The German invasion of Norway was launched from Soviet ports... there was even a letter of gratitude sent from Admiral Raeder to his Soviet counterpart, that was printed in PRAVDA (but later sent down the memory hole, scrubbed from the archives and even cut from copies in the library stacks).

Ever wonder how when Hitler broke the pact in '41, he was able to press so far into Soviet territory without resistance? Stalin saw him as an ALLY... and refused to believe that Hitler would attack him. Stalin's plan was to *use* Hitler to take down the Western democracies, and once they'd bashed themselves to pieces, he could sweep in from the east and take ALL of Europe.

Stalin and Hitler: two peas in a pod.

Posted by: hiram at November 25, 2009 12:23 PM


So BILL AIRHEAD and ANITA DUMB thinks JOE STALIN was a great man huh Well left-wing actor RED ED ASNER(who brainwashed us with his crap series LOU GRANT) is also a big admirer of JOE STALIN

Posted by: SPURWING PLOVER at November 25, 2009 12:26 PM


That reminds me- isn't about time this country did something to honor Pol Pot?

Posted by: Reaganite Republican at November 25, 2009 12:30 PM


How would a real hero respond:hhmmm

Patton often got into trouble. In addition to the slapping incident, towards the end of the war he voiced his detestation and mistrust of the Soviet Union and his desire to fight it.


Now that is more like it

Posted by: penguin at November 25, 2009 12:33 PM


Tying this idiotic move by Mcintosh, the president of the memorial, to Obama is pretty low. He has nothing to with this. The soldiers that traveled through Russia, through Poland and the Ukraine and open the eastern front should be honored. Stalin's crimes were that he felt his soldiers had become westernized. The decision to honor his choice to send soldiers is warranted, but not in this way.

Posted by: Anonymous at November 25, 2009 12:41 PM


Browncoat has it right. Russia may not have been directly involved in D-Day, but the war against Germany would not have been won (or at least, won as "easily") if Germany had not sacrificed so many resources on the Eastern Front against Russia.

Posted by: I'm A Lasagna Hog at November 25, 2009 12:46 PM


The European theater would still have fallen to the Allies by September or October of 1945, even if the Nazi-Soviet pact remained intact.

The resources of Barbarossa, directed against the UK, would have resulted in increased casualties for the UK, and probably, the loss of the island.

By that time, however, America was too invested in the cause of freedom to pull out.

The completion of the atomic bomb was a game changing, deus ex machina event that was not dependent on any result of what might have happened had the Nazi-Soviet alliance remained intact.

Had the Nazis and Soviets remained allies in the fight against freedom, the war still would have concluded in favor of the Allies in late 1945, albeit with a few more vaporized cities.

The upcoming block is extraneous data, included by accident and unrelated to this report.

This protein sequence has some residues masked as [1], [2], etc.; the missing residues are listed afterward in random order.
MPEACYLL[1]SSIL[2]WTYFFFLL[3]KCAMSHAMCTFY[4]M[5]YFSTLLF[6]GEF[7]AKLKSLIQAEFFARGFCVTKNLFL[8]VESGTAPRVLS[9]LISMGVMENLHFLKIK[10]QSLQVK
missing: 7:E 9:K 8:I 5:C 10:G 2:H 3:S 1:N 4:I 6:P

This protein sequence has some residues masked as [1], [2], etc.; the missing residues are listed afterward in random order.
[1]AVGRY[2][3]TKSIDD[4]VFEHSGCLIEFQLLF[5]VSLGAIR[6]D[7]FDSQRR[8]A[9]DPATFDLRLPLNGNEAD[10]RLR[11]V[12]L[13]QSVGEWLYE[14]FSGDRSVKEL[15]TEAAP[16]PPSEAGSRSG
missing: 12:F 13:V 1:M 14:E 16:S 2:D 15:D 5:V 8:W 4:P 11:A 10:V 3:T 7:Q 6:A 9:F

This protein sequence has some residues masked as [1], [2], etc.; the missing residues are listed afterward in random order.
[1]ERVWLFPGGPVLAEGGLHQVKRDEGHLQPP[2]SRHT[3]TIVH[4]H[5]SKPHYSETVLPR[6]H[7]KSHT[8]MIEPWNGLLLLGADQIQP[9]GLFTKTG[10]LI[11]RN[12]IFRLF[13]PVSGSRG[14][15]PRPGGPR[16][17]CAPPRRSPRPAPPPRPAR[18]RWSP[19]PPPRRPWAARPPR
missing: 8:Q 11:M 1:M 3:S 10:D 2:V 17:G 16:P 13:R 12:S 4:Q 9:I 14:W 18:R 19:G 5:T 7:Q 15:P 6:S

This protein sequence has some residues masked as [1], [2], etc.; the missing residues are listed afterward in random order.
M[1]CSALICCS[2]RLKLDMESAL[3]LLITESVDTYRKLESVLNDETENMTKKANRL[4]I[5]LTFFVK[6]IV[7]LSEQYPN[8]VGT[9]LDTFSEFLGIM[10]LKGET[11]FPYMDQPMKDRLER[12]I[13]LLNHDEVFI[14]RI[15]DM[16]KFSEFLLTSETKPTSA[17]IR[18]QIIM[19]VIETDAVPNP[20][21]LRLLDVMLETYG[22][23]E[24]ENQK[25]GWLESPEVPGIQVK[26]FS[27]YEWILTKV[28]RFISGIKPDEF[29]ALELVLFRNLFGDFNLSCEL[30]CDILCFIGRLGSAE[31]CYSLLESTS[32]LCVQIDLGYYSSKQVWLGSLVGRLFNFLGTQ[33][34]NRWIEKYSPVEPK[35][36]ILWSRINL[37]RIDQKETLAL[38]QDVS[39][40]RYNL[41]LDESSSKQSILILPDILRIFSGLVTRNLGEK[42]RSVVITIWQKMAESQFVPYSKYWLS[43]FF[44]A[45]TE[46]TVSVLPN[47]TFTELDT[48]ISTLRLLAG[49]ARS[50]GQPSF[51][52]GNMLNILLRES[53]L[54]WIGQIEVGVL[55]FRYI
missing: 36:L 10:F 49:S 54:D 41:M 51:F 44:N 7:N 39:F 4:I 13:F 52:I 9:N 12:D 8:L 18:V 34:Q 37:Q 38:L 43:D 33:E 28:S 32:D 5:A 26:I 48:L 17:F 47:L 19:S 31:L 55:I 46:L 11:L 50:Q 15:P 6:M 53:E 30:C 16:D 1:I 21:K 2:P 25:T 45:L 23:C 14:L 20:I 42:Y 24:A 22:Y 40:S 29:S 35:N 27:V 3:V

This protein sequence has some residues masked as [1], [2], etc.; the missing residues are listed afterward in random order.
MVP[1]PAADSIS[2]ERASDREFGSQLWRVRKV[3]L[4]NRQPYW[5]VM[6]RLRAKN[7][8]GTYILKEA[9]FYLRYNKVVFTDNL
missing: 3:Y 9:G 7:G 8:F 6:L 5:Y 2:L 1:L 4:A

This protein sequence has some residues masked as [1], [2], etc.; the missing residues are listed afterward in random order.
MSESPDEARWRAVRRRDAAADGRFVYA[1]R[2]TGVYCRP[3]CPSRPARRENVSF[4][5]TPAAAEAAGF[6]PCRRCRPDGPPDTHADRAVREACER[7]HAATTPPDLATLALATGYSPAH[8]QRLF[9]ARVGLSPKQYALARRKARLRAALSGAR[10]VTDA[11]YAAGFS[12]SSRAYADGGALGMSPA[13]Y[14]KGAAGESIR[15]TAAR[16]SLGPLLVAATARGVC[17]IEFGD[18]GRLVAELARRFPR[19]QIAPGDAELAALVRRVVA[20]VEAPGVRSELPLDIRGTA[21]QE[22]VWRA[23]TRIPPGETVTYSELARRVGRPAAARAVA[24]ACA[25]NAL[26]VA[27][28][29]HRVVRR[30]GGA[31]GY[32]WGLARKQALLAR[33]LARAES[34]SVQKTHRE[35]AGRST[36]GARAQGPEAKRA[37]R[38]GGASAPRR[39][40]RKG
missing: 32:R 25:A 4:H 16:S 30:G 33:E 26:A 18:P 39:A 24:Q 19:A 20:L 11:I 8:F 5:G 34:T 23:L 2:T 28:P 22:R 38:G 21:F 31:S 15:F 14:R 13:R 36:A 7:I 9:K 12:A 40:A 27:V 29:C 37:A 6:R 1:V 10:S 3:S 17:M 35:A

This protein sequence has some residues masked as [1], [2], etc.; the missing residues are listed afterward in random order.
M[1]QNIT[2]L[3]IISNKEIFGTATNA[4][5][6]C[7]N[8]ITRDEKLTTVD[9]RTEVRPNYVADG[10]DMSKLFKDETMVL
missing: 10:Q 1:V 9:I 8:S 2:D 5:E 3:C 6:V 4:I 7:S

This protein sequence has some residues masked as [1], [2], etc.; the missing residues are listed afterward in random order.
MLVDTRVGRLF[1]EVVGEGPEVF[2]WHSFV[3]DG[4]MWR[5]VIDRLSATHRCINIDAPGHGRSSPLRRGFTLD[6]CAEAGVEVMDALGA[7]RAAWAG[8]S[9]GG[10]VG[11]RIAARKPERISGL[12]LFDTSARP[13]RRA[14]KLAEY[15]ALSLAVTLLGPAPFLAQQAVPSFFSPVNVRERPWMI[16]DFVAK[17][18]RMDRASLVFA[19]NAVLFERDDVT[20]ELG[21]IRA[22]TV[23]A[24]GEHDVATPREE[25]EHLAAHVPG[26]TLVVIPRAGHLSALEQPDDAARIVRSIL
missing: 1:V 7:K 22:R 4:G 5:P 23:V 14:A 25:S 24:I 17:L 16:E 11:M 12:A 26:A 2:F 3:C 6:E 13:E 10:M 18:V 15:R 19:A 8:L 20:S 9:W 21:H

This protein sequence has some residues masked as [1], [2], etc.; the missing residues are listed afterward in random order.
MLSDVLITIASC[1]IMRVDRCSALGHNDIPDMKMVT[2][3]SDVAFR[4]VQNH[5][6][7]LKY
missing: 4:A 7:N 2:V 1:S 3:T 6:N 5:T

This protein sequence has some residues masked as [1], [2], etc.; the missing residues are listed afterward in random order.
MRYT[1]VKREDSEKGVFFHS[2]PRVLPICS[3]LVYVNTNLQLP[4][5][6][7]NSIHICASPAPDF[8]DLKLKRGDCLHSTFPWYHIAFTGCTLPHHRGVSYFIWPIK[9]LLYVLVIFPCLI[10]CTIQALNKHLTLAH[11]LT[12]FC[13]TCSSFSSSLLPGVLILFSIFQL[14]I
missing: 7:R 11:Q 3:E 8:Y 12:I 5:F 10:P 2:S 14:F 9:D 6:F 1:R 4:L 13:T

Posted by: Anonymous Countermoonbat at November 25, 2009 1:05 PM


Alternate history is often interesting to consider. If the Soviets had remained allies of the Nazis, and faced the same atomic annihilation from the forces of freedom, would the USSR remained alive and tyrannical in the post-war world? Probably not.

Ironically, Stalin's decision to fight alongside the forces of freedom against a rival form of tyranny probably was the difference between the USSR being retaken by freedom, and Stalin (and the communist dictators after him) remaining able to kill tens of millions of their own people, repress their own people, bring the world to the brink of nuclear annihilation, and set the cause of global peace and freedom back by decades.

Posted by: Anonymous Countermoonbat at November 25, 2009 1:09 PM


Germany still would have been defeated. We instead would have nuked Berlin since by late 1945 or early 1946 we would have had enough bombs - after taking care of the Japs first.

Posted by: Winston Smith - Ministry of Truth at November 25, 2009 1:12 PM


We could solve this problem with a simple standing order: no busts, statues, or other monuments to any world leader who began the war as an ALLY and PARTNER of the Nazis.

Posted by: Dr. Sarf at November 25, 2009 1:14 PM


The famous WW II cartoonists BILL MUALDIN best known for his two GIs WILLIE & JOE won a pulitzer for a cartoon after stalin died in 1953 showing a figure of the grime reaper standing over stalin and saying YOU ALWYS WERE A GOOD FREIND OF MINE JOSEPH

Posted by: Flu-Bird at November 25, 2009 2:01 PM


OK, lets honor the Russian people and soldiers too, who were defending their homeland, and shit-can the Stalin bust...........Or give him a place next to tyrants Hitler, Mussolini and Tojo (after all they started war)…………Stalin was pure evil.

Posted by: G at November 25, 2009 2:03 PM


Agree with browncoat. Stalin as heinous as he was was the leader of Russia, who paid in enormous amounts of blood resisting and then chasing the Nazis back into Germany. Had the Russia not been able to withstand the Nazi onslaught, the Nazis would have been free to use all its resources against the allies, with the result, arguably different or at least much more costly than it was.

Posted by: Expat in Va at November 25, 2009 2:48 PM


Thread drift, the point is, whether or not Stalin deserves any respect or honor elsewhere, he does NOT belong at D-Day.

Posted by: Mr Evilwrench at November 25, 2009 2:53 PM


Posted by: Expat in Va at November 25, 2009 2:48 PM- "Agree with browncoat. Stalin as heinous as he was was the leader of Russia, who paid in enormous amounts of blood resisting and then chasing the Nazis back into Germany. Had the Russia not been able to withstand the Nazi onslaught, the Nazis would have been free to use all its resources against the allies, with the result, arguably different or at least much more costly than it was."